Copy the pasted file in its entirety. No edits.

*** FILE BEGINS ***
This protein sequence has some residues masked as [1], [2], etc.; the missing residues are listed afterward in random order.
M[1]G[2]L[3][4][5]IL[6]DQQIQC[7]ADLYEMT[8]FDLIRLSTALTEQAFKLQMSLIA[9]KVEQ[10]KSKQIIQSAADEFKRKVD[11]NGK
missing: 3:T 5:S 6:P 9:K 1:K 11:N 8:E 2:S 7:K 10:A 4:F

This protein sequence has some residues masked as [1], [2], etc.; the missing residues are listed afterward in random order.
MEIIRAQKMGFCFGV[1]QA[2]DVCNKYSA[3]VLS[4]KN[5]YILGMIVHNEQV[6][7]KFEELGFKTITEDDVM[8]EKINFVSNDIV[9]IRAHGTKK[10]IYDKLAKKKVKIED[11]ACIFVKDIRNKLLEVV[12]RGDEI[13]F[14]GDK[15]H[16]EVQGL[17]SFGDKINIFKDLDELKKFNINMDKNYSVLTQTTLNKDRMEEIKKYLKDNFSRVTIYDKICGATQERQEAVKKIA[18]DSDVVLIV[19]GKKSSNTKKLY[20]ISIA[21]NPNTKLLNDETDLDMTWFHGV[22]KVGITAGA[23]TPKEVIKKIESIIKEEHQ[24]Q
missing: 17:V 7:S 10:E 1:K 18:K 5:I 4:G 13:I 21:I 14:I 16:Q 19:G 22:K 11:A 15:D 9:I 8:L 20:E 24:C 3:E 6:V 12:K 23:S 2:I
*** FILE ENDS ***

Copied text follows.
This protein sequence has some residues masked as [1], [2], etc.; the missing residues are listed afterward in random order.
M[1]G[2]L[3][4][5]IL[6]DQQIQC[7]ADLYEMT[8]FDLIRLSTALTEQAFKLQMSLIA[9]KVEQ[10]KSKQIIQSAADEFKRKVD[11]NGK
missing: 3:T 5:S 6:P 9:K 1:K 11:N 8:E 2:S 7:K 10:A 4:F

This protein sequence has some residues masked as [1], [2], etc.; the missing residues are listed afterward in random order.
MEIIRAQKMGFCFGV[1]QA[2]DVCNKYSA[3]VLS[4]KN[5]YILGMIVHNEQV[6][7]KFEELGFKTITEDDVM[8]EKINFVSNDIV[9]IRAHGTKK[10]IYDKLAKKKVKIED[11]ACIFVKDIRNKLLEVV[12]RGDEI[13]F[14]GDK[15]H[16]EVQGL[17]SFGDKINIFKDLDELKKFNINMDKNYSVLTQTTLNKDRMEEIKKYLKDNFSRVTIYDKICGATQERQEAVKKIA[18]DSDVVLIV[19]GKKSSNTKKLY[20]ISIA[21]NPNTKLLNDETDLDMTWFHGV[22]KVGITAGA[23]TPKEVIKKIESIIKEEHQ[24]Q
missing: 17:V 7:S 10:E 1:K 18:K 5:I 4:G 13:I 21:I 14:I 16:Q 19:G 22:K 11:A 15:D 9:I 8:L 20:E 24:C 3:E 6:V 12:K 23:S 2:I